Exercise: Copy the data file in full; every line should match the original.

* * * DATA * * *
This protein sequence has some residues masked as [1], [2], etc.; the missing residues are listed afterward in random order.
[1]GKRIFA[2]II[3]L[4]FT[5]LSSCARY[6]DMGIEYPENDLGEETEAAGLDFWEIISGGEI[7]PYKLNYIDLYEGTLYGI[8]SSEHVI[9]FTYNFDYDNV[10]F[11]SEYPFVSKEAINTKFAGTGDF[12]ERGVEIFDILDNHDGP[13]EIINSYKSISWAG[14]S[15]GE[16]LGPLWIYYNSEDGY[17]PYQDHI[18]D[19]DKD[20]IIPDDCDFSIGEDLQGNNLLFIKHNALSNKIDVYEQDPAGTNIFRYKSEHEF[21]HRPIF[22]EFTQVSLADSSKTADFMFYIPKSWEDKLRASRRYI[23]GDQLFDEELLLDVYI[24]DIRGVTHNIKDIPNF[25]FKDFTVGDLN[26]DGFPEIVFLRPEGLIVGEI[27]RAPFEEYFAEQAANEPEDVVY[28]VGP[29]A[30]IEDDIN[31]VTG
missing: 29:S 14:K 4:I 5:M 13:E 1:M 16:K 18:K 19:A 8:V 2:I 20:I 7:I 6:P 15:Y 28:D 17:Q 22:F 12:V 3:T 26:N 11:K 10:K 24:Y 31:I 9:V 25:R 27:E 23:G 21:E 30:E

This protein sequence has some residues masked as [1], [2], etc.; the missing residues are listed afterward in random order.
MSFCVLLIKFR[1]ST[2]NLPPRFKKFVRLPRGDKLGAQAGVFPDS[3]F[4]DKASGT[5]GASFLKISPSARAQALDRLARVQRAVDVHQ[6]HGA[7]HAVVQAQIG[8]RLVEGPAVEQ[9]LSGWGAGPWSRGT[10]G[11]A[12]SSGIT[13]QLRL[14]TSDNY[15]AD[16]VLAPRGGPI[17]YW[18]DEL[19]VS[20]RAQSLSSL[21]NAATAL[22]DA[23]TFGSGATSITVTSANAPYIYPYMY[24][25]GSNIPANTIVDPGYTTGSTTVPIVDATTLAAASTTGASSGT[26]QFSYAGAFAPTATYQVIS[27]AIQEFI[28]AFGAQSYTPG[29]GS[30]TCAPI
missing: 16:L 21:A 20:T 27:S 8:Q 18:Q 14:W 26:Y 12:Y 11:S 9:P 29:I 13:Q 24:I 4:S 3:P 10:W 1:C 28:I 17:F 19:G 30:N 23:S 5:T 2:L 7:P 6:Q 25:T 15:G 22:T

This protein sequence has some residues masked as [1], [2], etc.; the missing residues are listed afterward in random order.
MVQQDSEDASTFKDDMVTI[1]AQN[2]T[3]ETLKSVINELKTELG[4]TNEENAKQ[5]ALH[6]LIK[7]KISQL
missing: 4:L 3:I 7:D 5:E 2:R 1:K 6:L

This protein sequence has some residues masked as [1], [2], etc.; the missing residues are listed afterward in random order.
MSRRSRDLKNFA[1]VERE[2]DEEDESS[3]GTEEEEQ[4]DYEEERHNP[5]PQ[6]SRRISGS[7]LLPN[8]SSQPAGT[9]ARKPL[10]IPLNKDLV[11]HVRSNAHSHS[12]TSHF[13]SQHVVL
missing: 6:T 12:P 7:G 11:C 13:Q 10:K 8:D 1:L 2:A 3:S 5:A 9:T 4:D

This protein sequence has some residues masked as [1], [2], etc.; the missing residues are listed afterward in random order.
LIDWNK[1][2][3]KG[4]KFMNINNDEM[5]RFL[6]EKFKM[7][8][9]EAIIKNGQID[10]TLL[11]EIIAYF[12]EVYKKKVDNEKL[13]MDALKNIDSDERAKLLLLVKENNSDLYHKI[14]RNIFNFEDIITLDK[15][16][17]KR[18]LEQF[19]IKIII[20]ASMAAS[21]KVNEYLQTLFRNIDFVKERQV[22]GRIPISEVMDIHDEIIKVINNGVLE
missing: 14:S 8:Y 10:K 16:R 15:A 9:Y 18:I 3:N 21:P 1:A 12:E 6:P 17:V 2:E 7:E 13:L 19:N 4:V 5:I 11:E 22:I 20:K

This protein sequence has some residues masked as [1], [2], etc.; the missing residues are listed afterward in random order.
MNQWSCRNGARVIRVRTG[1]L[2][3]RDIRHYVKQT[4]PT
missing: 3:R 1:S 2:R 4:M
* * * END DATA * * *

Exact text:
This protein sequence has some residues masked as [1], [2], etc.; the missing residues are listed afterward in random order.
[1]GKRIFA[2]II[3]L[4]FT[5]LSSCARY[6]DMGIEYPENDLGEETEAAGLDFWEIISGGEI[7]PYKLNYIDLYEGTLYGI[8]SSEHVI[9]FTYNFDYDNV[10]F[11]SEYPFVSKEAINTKFAGTGDF[12]ERGVEIFDILDNHDGP[13]EIINSYKSISWAG[14]S[15]GE[16]LGPLWIYYNSEDGY[17]PYQDHI[18]D[19]DKD[20]IIPDDCDFSIGEDLQGNNLLFIKHNALSNKIDVYEQDPAGTNIFRYKSEHEF[21]HRPIF[22]EFTQVSLADSSKTADFMFYIPKSWEDKLRASRRYI[23]GDQLFDEELLLDVYI[24]DIRGVTHNIKDIPNF[25]FKDFTVGDLN[26]DGFPEIVFLRPEGLIVGEI[27]RAPFEEYFAEQAANEPEDVVY[28]VGP[29]A[30]IEDDIN[31]VTG
missing: 29:S 14:K 4:I 5:M 13:E 1:M 16:K 18:K 19:A 8:V 2:I 20:I 7:I 6:P 15:Y 28:D 17:Q 22:F 12:V 3:T 26:N 11:K 10:K 24:Y 31:I 9:V 25:R 27:E 23:G 21:E 30:E

This protein sequence has some residues masked as [1], [2], etc.; the missing residues are listed afterward in random order.
MSFCVLLIKFR[1]ST[2]NLPPRFKKFVRLPRGDKLGAQAGVFPDS[3]F[4]DKASGT[5]GASFLKISPSARAQALDRLARVQRAVDVHQ[6]HGA[7]HAVVQAQIG[8]RLVEGPAVEQ[9]LSGWGAGPWSRGT[10]G[11]A[12]SSGIT[13]QLRL[14]TSDNY[15]AD[16]VLAPRGGPI[17]YW[18]DEL[19]VS[20]RAQSLSSL[21]NAATAL[22]DA[23]TFGSGATSITVTSANAPYIYPYMY[24][25]GSNIPANTIVDPGYTTGSTTVPIVDATTLAAASTTGASSGT[26]QFSYAGAFAPTATYQVIS[27]AIQEFI[28]AFGAQSYTPG[29]GS[30]TCAPI
missing: 16:L 21:A 20:T 27:S 8:Q 18:Q 14:W 26:Y 12:Y 11:S 9:P 29:I 13:Q 24:I 4:S 3:P 10:W 1:C 28:I 17:F 19:G 30:N 23:S 5:T 2:L 7:P 6:Q 25:T 15:G 22:T

This protein sequence has some residues masked as [1], [2], etc.; the missing residues are listed afterward in random order.
MVQQDSEDASTFKDDMVTI[1]AQN[2]T[3]ETLKSVINELKTELG[4]TNEENAKQ[5]ALH[6]LIK[7]KISQL
missing: 4:L 3:I 7:D 5:E 2:R 1:K 6:L

This protein sequence has some residues masked as [1], [2], etc.; the missing residues are listed afterward in random order.
MSRRSRDLKNFA[1]VERE[2]DEEDESS[3]GTEEEEQ[4]DYEEERHNP[5]PQ[6]SRRISGS[7]LLPN[8]SSQPAGT[9]ARKPL[10]IPLNKDLV[11]HVRSNAHSHS[12]TSHF[13]SQHVVL
missing: 6:T 12:P 7:G 11:C 13:Q 10:K 8:D 1:L 2:A 3:S 5:A 9:T 4:D

This protein sequence has some residues masked as [1], [2], etc.; the missing residues are listed afterward in random order.
LIDWNK[1][2][3]KG[4]KFMNINNDEM[5]RFL[6]EKFKM[7][8][9]EAIIKNGQID[10]TLL[11]EIIAYF[12]EVYKKKVDNEKL[13]MDALKNIDSDERAKLLLLVKENNSDLYHKI[14]RNIFNFEDIITLDK[15][16][17]KR[18]LEQF[19]IKIII[20]ASMAAS[21]KVNEYLQTLFRNIDFVKERQV[22]GRIPISEVMDIHDEIIKVINNGVLE
missing: 14:S 8:Y 10:K 16:R 15:A 9:Y 18:I 3:N 21:P 1:A 12:E 6:P 17:V 2:E 7:E 13:L 19:N 4:V 5:I 11:E 22:I 20:K

This protein sequence has some residues masked as [1], [2], etc.; the missing residues are listed afterward in random order.
MNQWSCRNGARVIRVRTG[1]L[2][3]RDIRHYVKQT[4]PT
missing: 3:R 1:S 2:R 4:M